jeers than cheers if offered to the
workln ;men of New York to-day.
The New York Evening Post Insists
that organized labor demands the
legalizing of the boycott. The Post
is unable to see what organized labor
demands is merely that a member of
a union may legally do what he might
legally do if not a member of the
union. In other words, organized la- j
bor demands that the possession of a
union card shall not deprive a man of |
his rights as an individual under
law and the constitution.
Several representatives of public In-
terests at Washington no doubt wish
some of the American newspaper re-
porters would go on strlko like those
German newspaper men.
The split log drag Is good every
day in the year, and it is particularly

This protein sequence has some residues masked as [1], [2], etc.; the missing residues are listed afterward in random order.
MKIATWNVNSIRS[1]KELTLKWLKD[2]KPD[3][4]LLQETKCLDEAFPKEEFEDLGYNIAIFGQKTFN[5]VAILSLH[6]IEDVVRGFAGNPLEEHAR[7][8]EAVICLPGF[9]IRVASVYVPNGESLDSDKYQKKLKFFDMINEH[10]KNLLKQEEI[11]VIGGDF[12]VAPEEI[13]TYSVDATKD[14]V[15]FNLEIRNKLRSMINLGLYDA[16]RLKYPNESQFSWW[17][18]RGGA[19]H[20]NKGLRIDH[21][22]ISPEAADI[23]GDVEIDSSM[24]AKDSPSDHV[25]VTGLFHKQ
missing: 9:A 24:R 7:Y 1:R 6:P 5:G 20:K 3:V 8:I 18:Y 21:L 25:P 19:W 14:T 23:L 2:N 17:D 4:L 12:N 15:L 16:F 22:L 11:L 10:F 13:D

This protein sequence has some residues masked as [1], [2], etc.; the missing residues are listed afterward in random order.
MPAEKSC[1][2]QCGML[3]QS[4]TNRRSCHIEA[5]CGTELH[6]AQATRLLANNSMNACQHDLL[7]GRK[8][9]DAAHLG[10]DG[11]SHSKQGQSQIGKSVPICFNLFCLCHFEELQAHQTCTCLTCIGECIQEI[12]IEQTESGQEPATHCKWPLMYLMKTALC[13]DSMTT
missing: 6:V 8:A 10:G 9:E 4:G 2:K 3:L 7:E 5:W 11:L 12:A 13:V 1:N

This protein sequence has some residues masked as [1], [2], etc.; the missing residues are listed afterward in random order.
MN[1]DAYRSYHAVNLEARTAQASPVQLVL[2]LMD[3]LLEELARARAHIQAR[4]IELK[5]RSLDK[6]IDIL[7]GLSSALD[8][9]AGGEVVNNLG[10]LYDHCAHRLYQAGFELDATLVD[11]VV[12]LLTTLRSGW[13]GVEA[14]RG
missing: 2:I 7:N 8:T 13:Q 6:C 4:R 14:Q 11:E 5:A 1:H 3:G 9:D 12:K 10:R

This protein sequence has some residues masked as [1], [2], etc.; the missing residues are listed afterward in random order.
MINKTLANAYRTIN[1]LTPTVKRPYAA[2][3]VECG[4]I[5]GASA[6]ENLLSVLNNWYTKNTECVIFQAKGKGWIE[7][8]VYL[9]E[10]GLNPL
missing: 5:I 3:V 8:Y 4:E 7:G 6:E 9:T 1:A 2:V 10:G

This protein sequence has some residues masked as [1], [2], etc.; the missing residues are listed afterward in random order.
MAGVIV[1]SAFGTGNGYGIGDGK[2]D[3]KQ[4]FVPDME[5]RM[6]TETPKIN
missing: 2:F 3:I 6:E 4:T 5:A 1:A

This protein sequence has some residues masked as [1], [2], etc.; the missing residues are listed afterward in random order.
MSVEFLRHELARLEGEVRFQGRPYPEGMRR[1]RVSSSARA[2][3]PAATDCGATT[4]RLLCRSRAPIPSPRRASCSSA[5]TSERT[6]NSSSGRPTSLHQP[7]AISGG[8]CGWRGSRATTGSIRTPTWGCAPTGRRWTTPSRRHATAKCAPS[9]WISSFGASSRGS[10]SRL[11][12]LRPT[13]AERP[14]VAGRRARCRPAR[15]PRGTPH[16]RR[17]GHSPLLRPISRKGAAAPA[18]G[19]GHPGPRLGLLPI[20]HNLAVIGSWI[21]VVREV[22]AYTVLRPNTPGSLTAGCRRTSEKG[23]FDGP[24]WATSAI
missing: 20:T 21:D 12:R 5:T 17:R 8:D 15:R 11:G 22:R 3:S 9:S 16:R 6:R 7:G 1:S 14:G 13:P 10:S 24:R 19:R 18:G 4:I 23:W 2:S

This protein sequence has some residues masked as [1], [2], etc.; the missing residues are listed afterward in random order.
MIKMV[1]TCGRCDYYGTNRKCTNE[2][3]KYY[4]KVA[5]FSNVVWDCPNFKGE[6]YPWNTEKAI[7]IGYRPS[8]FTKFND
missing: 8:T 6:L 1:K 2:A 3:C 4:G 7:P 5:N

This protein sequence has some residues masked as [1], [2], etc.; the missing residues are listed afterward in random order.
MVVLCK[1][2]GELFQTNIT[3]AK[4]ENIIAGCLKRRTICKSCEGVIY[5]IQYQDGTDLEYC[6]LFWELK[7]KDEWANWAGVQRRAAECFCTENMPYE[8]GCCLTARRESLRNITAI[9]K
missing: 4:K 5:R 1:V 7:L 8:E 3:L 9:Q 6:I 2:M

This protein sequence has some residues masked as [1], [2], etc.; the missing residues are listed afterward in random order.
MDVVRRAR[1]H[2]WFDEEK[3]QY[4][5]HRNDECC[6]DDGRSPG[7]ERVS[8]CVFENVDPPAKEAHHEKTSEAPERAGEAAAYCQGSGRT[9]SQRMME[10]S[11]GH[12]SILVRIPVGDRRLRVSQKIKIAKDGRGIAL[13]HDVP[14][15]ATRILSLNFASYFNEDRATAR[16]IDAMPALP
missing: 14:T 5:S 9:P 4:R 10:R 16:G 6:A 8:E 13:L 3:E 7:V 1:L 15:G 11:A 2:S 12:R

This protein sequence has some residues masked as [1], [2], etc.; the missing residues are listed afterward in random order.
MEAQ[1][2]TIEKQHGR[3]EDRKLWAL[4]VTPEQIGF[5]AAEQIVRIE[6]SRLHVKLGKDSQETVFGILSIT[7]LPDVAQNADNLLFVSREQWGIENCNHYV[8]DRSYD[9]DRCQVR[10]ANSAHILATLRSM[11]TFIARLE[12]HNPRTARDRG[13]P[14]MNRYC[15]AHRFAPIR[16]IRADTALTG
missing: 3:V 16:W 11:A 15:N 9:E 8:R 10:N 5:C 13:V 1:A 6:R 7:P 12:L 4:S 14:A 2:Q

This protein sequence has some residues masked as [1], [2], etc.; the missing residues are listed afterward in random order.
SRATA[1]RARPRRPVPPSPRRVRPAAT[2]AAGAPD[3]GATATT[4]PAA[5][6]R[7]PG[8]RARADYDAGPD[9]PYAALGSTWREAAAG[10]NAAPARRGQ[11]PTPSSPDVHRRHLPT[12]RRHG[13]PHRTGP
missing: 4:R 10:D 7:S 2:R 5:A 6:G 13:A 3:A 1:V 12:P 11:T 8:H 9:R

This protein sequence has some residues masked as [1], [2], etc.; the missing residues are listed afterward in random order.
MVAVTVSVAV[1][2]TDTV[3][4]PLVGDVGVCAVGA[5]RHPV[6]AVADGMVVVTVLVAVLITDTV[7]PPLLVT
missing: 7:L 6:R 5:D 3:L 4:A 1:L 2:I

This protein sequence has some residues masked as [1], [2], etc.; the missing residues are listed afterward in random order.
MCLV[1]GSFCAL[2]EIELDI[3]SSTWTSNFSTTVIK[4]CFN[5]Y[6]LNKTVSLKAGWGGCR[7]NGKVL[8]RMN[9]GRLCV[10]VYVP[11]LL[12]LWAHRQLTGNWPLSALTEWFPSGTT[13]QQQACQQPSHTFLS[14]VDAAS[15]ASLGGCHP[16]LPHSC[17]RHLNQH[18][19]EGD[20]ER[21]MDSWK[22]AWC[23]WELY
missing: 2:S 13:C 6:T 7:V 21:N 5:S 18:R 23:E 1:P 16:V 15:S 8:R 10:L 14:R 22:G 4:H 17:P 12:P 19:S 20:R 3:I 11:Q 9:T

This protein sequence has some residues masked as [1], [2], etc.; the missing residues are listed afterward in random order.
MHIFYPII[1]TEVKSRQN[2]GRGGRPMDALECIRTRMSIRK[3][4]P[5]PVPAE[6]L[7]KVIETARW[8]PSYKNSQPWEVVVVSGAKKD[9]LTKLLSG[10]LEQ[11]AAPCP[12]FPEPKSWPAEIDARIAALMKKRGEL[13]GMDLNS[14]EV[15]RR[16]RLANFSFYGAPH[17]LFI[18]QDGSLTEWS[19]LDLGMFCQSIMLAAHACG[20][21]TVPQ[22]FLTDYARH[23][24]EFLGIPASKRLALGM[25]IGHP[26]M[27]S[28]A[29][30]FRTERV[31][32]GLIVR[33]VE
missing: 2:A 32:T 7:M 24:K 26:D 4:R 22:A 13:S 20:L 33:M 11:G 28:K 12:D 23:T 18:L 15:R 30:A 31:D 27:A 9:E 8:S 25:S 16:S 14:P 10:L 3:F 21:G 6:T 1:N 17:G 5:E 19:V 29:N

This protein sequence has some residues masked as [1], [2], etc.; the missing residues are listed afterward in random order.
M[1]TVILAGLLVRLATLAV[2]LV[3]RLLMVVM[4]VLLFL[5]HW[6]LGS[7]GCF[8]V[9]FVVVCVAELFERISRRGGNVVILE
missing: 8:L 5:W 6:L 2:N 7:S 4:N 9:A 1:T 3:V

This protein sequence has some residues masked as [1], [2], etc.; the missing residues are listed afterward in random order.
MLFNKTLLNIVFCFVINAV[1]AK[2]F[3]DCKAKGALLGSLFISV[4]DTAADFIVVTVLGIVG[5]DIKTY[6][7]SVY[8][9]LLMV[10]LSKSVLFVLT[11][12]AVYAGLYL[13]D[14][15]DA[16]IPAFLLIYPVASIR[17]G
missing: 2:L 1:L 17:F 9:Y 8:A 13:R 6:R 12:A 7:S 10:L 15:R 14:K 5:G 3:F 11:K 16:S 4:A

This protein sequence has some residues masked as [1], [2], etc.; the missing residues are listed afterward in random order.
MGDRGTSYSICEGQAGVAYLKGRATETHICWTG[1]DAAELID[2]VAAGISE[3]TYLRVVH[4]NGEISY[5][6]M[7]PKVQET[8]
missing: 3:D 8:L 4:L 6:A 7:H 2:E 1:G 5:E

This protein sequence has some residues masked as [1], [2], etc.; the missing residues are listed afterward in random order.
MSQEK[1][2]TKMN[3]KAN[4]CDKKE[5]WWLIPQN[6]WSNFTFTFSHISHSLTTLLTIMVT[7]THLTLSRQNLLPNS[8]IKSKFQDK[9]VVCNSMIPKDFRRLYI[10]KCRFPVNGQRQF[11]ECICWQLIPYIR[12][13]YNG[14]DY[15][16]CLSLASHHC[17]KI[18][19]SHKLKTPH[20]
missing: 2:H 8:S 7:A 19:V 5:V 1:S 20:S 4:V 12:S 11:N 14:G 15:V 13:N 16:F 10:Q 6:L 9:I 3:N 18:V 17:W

good today.
What are you doing about that pic-
nic you local Is going to give right
soon? Get you neighbors interested
in it.
You only have to show people that
your Union is of benefit to you to
Induce thorn to become active mem-
There Is not a Southern State that
could not raise all the navy beans
that all of them use, yet there is not
a Southern State which raises all
the beans that it uses alone.
It ought to be a reasonable cause
for throwing any member out who
will raise mongrel chickens, stock or
crops. In fact, no good Union man
will have mongrels of any sort.
The time will have to come when
all men will have the same right to
a place on earth which nature so
kindly gave all her children. Land
monopoly Is the greatest curse the
world has to contend with today.
You are too busy now to listen to
the calamity howler. The farmers
that are of any account are all niak
lng their living at home, and the ca
lamlties are of no direct Interest to